Paquebot Mail - First mail sent and received Honiara, Soloman Island.


WP#33WP#34.
2003 Airmail Issues - Airmail Definitives.
Date of Issue - Hot Air Balloon 29th July 2003.
                          Vintage Aircraft 17th Dec 2003.

During 2003 The Winepost made two stamp issues to be used for the postage of documents, letters and small parcels. The first, with a picture of a hot air balloon that flew from Lafayette to New York. The second, featuring the aircraft used for the Wright Brothers First Flight.

$6.25 - Jupiter Hot-Air Balloon.
Flight from Lafayette, Indiana to New York.

The first official airmail delivery in the United States took place on August 17, 1859, when John Wise piloted a balloon starting in Lafayette, Indiana, with a destination of New York. Weather issues forced him to land in Crawfordsville, Indiana, and the mail reached its final destination via train.

 
$6.25 - Wright Brothers First Flight. The right stamp has an inscription on the top selvedge.

The Wright brothers, Orville and Wilbur, were two American brothers, inventors, and aviation pioneers who are credited with inventing and building the world's the first successful airplane and making the first controlled, powered and sustained heavier-than-air human flight, on December 17, 1903, four miles south of Kitty Hawk, North Carolina.

 
2003 New Zealand Wine Post airmail block of four with missing yellow colour. The block on the right is a normal example. Note that the error block still carries it sheet number in the selvedge.



New Zealand Wine Post Airmail from 2003. This strip of five stamps is a print trial to check the perforation gaps between the stamps. Five nice stamps in a strip all the same colour depth. The trial in imperforate, on ungummed paper.


A First Day Cover above also shows an actual photograph taken of the first Wright Brothers flight. That same photograph can be seen below.


The first flight, by Orville at 10:35 am, of 120 feet (37 m) in 12 seconds, at a speed of only 6.8 miles per hour (10.9 km/h) over the ground, was recorded in this famous photograph.



WP#35WP#36WP#37.
2004 New Zealand Birds - Definitives (Low values).
Date of Issue - 10th Aug 2004.

This issue of definitives, featuring birds endemic to New Zealand, is often divided into two groups due to their value. Endemic means- only found in New Zealand. Native means they also exist outside New Zealand. The lower 3 values were primarily used for mail and document postage.  The larger four values were used primarily for shipments of wine.
The artwork from 1888 publication "A History of the Birds of New Zealand" watercolour paintings by the famous historic artist Sir Walter Lawry Buller.

95c - Fantail.

New Zealand Fantail (Rhipidura fuliginosa)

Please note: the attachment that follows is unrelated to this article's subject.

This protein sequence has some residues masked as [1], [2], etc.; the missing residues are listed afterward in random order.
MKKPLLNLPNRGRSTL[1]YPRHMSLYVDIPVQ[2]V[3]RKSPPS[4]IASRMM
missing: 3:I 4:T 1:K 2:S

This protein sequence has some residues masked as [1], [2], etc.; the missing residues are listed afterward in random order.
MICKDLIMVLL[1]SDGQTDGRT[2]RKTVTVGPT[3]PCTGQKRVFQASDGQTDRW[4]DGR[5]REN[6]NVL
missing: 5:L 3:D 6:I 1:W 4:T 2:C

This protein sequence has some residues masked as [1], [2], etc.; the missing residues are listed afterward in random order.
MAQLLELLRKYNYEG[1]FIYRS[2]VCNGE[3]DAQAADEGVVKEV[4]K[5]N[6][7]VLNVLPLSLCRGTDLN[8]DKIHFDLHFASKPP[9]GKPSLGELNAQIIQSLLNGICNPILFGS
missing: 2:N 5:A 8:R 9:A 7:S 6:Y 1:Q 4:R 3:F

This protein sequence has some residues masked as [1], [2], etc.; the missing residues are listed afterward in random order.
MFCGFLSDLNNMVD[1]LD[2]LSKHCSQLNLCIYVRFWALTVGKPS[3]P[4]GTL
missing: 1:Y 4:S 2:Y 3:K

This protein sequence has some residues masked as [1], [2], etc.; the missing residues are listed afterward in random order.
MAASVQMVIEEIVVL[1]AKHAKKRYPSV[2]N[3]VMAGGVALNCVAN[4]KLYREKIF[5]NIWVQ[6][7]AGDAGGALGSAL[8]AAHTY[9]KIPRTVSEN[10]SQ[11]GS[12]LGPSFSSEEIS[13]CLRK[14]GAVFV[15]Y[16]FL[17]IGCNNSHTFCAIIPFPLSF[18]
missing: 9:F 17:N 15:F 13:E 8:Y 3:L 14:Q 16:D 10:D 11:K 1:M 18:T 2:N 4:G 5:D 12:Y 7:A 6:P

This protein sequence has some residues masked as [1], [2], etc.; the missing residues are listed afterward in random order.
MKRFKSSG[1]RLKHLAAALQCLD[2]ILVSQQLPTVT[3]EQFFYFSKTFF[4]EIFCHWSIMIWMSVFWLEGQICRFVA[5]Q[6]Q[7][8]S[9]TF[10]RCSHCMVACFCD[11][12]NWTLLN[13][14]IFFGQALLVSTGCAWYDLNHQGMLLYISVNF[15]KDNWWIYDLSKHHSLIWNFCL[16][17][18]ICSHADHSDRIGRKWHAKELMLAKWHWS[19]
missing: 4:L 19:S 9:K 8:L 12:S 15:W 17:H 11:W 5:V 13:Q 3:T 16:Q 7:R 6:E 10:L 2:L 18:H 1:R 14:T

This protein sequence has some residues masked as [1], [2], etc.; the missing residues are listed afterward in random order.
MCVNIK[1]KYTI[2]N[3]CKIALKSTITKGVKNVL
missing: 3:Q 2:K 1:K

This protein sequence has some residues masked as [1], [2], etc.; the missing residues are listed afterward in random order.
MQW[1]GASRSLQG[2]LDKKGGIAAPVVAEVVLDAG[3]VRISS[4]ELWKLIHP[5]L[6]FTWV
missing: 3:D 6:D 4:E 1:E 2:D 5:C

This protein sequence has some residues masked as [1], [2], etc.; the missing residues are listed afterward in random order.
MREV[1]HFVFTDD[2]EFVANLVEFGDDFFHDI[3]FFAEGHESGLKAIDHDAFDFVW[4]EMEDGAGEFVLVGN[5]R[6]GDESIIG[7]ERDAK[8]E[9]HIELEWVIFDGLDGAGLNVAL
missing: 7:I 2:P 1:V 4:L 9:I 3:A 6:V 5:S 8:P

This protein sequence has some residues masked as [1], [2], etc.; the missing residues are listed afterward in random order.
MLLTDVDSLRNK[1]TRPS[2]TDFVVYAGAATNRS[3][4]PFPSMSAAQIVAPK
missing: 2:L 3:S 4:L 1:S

The fantail is one of New Zealand’s best-known birds, with its distinctive fanned tail and loud song, and particularly because it often approaches within a metre or two of people. Its wide distribution and habitat preferences, including frequenting well-treed urban parks and gardens, means that most people encounter fantails occasionally. They can be quite confiding, continuing to nest build or visit their nestlings with food when people watch quietly. There are two colour forms or ‘morphs’ of the fantail, with the more common pied morph occurring throughout its range, and the black morph comprising up to 5% of the South Island population, and occasionally occur in the North Island.

2004 Post fantail colour trial for the Endemic Birds set. Grey Ghost colour shift
where the grey has shifted to the bottom-left.

$2.50 - New Zealand Tui. 
               
Tui (Prosthemadera novaeseelandiae)
Tui is a boisterous, medium-sized, common and widespread bird of forest and suburbia – unless you live in Canterbury. They look black from a distance, but in good light, tui has a blue, green and bronze iridescent sheen, and distinctive white throat tufts (poi). They are usually very vocal, with a complicated mix of tuneful notes interspersed with coughs, grunts and wheezes. In flight, their bodies slant with the head higher than the tail, and their noisy whirring flight is interspersed with short glides.
This stamp is shown in our post How the Kiwi Lost His Wings.

             
$4.35 - Wood Pigeon  Mine & Used.
(Good used copies of WinePost stamps are hard to find.)

Wood Pigeon (Hemiphaga novaeseelandiae).
This large and distinctively-coloured pigeon is a familiar sight to many New Zealanders. This is because the New Zealand pigeon (or kereru) has a widespread distribution through the country, being present in extensive tracts of native forest, and rural and urban habitats, including most cities. As well as allowing close approach, it often roosts conspicuously, such as on power lines or on the tops of trees. The distinctive sound of its wing beats in flight also draws attention. Kereru also frequently feature on works of art, such as paintings and sculptures. However, even though it is widespread, like many forest birds its abundance is severely compromised by introduced mammals, particularly possums, stoats and ship rats. Only where these pests are not present (predator-free islands) or are controlled to low levels do kereru populations thrive.